USE OF ‘SENSE OF COHERENCE (SOC)’ SCALE TO MEASURE RESILIENCE IN ERITREA: INTERROGATING BOTH THE DATA AND THE SCALEUSE OF ‘SENSE OF COHERENCE (SOC)’ SCALE TO MEASURE RESILIENCE IN ERITREA: INTERROGATING BOTH THE DATA AND THE SCALE
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USE OF ‘SENSE OF COHERENCE (SOC)’ SCALE TO MEASURE RESILIENCE IN ERITREA: INTERROGATING BOTH THE DATA AND THE SCALE
ASTIER M. ALMEDOM a1, BERHE TESFAMICHAEL a2, ZEIN SAEED MOHAMMED a3, C. G. N. MASCIE-TAYLOR a4andZEMUI ALEMU a3 a1 Biology Department, Tufts University, USA a2 Asmara University, Eritrea a3 Ministry of Health, Asmara, Eritrea a4 Department of Biological Anthropology, University of Cambridge, UK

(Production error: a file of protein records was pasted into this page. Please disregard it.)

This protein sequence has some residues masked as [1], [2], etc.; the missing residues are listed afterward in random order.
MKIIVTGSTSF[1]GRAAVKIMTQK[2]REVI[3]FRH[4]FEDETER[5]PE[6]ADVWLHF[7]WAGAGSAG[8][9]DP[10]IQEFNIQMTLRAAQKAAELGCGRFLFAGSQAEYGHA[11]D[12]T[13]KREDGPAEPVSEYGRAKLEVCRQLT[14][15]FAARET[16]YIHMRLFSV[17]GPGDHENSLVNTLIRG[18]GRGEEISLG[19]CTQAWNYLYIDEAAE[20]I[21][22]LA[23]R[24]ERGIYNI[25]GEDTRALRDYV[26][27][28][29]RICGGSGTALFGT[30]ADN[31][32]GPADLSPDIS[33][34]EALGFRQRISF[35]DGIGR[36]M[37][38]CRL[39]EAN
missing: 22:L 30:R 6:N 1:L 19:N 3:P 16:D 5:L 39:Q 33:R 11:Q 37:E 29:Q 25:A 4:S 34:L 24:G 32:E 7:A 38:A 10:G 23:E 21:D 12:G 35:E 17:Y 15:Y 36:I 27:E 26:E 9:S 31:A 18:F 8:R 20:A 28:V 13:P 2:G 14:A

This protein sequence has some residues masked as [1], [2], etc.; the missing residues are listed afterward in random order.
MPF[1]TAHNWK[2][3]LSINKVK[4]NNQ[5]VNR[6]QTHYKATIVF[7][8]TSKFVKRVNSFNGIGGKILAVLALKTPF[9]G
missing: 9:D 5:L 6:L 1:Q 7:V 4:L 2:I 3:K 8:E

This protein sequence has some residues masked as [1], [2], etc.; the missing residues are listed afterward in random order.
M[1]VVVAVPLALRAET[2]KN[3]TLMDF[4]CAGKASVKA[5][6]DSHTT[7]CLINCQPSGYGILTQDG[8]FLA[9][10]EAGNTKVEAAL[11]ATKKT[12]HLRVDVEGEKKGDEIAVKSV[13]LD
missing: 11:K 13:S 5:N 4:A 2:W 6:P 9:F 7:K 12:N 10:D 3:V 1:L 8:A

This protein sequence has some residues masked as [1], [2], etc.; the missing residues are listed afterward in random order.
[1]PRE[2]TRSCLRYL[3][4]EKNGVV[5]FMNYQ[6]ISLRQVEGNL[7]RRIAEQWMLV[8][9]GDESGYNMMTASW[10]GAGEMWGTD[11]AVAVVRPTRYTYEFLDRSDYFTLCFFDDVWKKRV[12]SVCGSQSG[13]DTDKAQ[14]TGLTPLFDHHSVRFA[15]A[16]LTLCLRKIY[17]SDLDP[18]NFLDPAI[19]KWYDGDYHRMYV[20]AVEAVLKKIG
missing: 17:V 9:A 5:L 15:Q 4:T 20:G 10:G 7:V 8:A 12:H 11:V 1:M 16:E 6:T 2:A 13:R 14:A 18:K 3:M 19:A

An adapted ‘sense of coherence’ scale short form (SOC-13) was administered in nine languages of Eritrea with a total of 265 participants (162 women and 103 men) in order to assess ‘resilience’ in quantitative terms. Statistical analysis yielded significant differences in SOC scores between the displaced and non-displaced: mean=54·84 (SD=6·48) in internally displaced person (IDP) camps, compared with mean=48·94 (SD=11·99) in urban and rural settlements (t=3·831, p<0·001). Post-hoc tests revealed that the main difference is between IDP camp dwellers and urban (non-displaced) residents. Those in rural but traditionally mobile (pastoralist or transhumant) communities scored more or less the same as the urban non-displaced – i.e. significantly higher than those in IDP camps (p<0·05). Analysis of variance showed that displacement has a significantly negative effect on women compared with men (RR=0·262, p<0·001). Repeating the analysis for the three groups confirmed that urban and pastoralist/transhumant groups are similar, while women in IDP camps are lower scoring (RR=0·268, p<0·001), Hamboka women being worst affected due to their experience of serial displacement. These findings are interpreted and discussed in the light of qualitative information gleaned from the study participants’ interrogation of the content of the SOC scale; and in the wider context of historical, socio-political and cultural characteristics of Eritrea. The study’s implications for humanitarian and public health policy are considered.